It was striking to see that nearly one in four Nevadans who lost their homes to foreclosure admitted they simply walked away from their mortgage,” said outgoing Nevada Association of Realtors President Linda Rheinberger.

Nevada has ranked No. 1 in the nation in terms of its rate of foreclosure filings since January 2007.

A report released today by California-based CoreLogic said foreclosure rates in Nevada increased in November to 9.49 percent of mortgage loans, up 1.71 percentage points from November 2009. The national rate was 3.48 percent in November.

In November, 19.65 percent of Las Vegas mortgages were 90 days or more delinquent, down from 19.70 percent in October. The statewide delinquency rate is 17.35 percent, CoreLogic reported.

It's difficult to imagine nearly 10% of mortgages in foreclosure and another 10% delinquent. It is difficult to keep a rate that high because after enough time goes by with a 20% delinquency rate, every mortgage in the area will turn over. The 20% in the pool from last year is a different 20% that is in the foreclosure queue now.

University studies in the past two years have suggested that between 17 and 25 percent of Las Vegas residents have considered or would consider walking away from their mortgage even though they could afford their payments.

Nevada had nearly 8,000 homes foreclosed upon in the fourth quarter of 2010, according to California-based RealtyTrac. If the survey is correct, that means more than 1,800 of those are people who did so strategically.

Searby said he was surprised with the findings of so many people walking away in Nevada. Anecdotal evidence in surveys in other states suggests the problem is “significantly worse” in Nevada, he said.

Nevada homes have taken one of the biggest price drops in the nation, and in Las Vegas prices have fallen about 60 percent from their peak in June 2006.

Cause and effect. Low prices are creating the circumstances leading to more strategic default. It is a classic downward spiral. The Las Vegas experience inspired the amend-extend-pretend dance to avoid a repeat in every housing market in the country.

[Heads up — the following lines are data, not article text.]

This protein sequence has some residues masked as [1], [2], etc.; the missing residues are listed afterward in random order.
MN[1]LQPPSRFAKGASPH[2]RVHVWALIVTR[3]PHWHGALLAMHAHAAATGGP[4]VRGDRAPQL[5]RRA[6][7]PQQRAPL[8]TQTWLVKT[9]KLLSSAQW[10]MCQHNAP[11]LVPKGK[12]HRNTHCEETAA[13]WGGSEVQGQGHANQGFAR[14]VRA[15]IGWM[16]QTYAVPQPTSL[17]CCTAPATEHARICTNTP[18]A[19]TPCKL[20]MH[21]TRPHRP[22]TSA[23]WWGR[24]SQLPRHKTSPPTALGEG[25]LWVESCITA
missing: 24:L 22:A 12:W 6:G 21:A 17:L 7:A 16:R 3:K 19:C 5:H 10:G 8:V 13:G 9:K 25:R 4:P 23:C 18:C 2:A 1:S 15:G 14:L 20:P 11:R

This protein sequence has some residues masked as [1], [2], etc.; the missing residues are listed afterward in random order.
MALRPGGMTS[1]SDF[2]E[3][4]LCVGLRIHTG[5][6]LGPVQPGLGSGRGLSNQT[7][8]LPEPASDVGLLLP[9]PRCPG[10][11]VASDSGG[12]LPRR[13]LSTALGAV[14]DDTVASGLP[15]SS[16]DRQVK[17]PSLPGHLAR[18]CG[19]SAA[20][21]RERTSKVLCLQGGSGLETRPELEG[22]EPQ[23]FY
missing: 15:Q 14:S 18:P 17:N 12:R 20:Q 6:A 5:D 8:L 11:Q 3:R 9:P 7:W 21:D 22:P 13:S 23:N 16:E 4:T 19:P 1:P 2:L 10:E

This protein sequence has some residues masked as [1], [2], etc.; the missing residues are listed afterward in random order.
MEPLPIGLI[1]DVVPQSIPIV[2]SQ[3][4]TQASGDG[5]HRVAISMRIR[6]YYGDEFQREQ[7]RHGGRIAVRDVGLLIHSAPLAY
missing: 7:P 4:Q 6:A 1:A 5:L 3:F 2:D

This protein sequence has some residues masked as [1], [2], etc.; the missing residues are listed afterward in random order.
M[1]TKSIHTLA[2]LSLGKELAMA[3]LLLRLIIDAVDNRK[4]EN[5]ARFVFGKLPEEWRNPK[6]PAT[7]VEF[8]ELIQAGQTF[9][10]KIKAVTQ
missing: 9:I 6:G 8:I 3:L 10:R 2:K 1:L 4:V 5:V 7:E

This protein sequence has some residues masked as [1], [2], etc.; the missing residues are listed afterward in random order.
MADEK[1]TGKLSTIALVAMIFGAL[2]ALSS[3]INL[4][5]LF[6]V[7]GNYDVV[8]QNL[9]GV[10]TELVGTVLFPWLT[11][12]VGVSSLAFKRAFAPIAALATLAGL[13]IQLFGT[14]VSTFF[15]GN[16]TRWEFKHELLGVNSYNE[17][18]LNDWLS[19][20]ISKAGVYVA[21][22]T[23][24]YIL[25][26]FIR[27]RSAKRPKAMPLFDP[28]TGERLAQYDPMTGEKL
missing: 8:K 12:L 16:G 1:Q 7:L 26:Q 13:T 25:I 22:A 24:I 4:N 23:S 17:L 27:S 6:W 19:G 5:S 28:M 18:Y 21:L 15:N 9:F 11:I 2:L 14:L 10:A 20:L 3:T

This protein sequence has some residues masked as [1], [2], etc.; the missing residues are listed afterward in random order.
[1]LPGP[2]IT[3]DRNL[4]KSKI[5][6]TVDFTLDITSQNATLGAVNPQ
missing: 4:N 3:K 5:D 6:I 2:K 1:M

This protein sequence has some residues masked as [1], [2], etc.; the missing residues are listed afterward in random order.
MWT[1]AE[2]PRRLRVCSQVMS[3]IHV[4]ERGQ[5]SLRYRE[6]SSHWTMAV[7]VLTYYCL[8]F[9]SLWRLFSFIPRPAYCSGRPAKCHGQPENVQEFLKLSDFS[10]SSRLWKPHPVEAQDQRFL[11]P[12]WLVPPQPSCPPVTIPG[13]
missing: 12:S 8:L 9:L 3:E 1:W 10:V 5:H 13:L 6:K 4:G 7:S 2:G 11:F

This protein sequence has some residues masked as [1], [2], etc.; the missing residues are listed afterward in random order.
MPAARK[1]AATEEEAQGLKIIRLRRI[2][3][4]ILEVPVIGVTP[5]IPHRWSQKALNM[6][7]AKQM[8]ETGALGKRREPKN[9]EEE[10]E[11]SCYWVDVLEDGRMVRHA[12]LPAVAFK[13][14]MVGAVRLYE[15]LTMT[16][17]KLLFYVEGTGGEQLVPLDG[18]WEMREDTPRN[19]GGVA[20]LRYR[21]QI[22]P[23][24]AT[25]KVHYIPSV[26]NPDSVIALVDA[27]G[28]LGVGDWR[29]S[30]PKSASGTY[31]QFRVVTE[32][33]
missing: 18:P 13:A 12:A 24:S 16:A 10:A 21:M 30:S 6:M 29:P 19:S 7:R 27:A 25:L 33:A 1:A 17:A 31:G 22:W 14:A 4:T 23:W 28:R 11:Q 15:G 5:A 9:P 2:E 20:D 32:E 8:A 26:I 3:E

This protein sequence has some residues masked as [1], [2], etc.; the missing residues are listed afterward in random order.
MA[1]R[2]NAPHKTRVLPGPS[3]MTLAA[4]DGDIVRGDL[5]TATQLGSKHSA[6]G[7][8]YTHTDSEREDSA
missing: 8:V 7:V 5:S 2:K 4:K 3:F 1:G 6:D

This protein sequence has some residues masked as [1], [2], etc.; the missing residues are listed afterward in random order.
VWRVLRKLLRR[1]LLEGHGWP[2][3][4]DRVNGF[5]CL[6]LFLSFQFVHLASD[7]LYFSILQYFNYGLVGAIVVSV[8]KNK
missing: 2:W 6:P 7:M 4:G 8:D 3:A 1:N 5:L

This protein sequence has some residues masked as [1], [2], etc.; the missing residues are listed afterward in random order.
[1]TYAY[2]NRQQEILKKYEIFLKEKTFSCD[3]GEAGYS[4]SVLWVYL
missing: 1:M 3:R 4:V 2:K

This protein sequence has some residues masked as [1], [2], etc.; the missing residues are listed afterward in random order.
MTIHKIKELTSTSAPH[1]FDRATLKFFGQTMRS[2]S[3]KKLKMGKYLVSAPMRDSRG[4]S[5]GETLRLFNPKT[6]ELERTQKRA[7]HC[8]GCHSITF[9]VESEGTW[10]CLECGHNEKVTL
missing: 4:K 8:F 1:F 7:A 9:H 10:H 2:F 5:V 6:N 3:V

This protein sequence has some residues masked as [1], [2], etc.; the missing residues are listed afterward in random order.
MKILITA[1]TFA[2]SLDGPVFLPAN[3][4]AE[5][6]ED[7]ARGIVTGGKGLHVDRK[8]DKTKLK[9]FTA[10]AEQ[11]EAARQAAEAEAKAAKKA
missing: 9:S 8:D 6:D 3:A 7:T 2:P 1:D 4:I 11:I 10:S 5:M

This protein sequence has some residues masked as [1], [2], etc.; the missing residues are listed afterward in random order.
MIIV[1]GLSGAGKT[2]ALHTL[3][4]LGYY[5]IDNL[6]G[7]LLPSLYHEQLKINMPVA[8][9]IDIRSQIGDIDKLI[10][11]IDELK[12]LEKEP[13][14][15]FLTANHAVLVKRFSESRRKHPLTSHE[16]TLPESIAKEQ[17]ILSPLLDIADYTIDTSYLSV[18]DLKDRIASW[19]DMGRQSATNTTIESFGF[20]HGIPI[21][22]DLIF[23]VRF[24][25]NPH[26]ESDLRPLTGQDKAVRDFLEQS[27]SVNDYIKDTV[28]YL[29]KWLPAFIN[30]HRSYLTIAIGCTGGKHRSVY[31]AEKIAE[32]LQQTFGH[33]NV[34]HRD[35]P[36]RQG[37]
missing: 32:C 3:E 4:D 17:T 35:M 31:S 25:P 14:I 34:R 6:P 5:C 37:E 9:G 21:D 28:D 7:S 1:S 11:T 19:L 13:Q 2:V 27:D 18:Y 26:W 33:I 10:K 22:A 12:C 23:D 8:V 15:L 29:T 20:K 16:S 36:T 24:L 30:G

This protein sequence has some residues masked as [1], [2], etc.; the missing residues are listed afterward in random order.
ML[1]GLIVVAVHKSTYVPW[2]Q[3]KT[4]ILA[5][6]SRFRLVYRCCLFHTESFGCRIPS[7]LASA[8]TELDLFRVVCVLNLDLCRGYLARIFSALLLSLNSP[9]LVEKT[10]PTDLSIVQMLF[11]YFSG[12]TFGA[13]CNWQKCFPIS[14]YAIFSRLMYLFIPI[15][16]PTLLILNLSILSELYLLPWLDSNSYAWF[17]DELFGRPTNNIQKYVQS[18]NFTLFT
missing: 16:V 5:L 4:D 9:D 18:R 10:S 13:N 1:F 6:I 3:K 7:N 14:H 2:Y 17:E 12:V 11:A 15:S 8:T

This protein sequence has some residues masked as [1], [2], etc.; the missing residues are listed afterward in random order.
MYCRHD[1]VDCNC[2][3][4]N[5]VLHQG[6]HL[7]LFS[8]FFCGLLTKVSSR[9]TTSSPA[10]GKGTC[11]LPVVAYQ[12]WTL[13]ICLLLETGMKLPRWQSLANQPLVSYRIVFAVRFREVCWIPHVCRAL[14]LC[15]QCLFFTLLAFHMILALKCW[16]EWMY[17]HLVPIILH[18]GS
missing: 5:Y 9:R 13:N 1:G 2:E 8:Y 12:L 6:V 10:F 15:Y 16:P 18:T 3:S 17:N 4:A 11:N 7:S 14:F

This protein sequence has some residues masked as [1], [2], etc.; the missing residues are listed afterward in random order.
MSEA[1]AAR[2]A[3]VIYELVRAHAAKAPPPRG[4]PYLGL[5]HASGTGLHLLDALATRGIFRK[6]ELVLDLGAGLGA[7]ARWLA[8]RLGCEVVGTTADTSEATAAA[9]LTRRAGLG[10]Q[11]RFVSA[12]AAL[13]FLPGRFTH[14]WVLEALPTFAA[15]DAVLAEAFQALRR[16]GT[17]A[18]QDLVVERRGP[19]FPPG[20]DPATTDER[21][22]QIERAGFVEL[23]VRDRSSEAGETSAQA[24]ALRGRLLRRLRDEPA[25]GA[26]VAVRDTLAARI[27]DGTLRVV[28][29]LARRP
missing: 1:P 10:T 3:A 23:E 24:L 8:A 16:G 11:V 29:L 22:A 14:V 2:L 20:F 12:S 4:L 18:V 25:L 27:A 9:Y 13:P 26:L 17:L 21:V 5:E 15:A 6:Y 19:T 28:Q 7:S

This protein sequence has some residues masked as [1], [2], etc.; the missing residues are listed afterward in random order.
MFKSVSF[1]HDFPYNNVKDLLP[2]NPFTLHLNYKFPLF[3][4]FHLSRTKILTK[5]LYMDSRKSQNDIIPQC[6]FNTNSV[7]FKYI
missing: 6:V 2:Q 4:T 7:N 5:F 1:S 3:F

Searby said a culture is developing in Las Vegas and the rest of Nevada that strategic defaults are OK, and there isn’t the stigma once associated with it. That’s creating a snowball effect that increases its popularity, he said.

Some websites are dedicated to encouraging people to walk away from their homes. The Las Vegas Sun and its sister publication, In Business Las Vegas, has written on the subject, and one prominent home builder, Richard Plaster, president of Signature Homes, has encouraged people to do a strategic default to spare their finances.

“It is about how they’re perceived by their peers,” Searby said. “One man in a focus group said growing up this would have been an act of shame. It’s not seen as something that brings shame on him now. There’s a subculture arising who don’t believe walking away from a mortgage is necessarily bad. This has become a financial decision for most of the families first and foremost.”

This is the argument I have been making for months. The needs and interests of the family outweigh paying the mortgage on an underwater property when it's cheaper to rent.

This dilemma is not new. If your family were starving to death, would you steal food? Most would. Anyone who valued survival more than personal property law would. In fact, many wars have been fought because one group lacked resources to survive, so they go to war to take those resources from another.

Searby said what surprised him in the survey is that those who are walking away tend to be older, mostly 40 and over, rather than younger generations that might be perceived to be less financially responsible.

“They are looking at the last 30 to 40 years of their life and feel it doesn’t make sense to have that kind of debt hanging over their heads,” Searby said. “It’s about their quality of life and that all they are going to pass on to their kids is debt.

That scenario describes one Las Vegas resident who took part in the survey.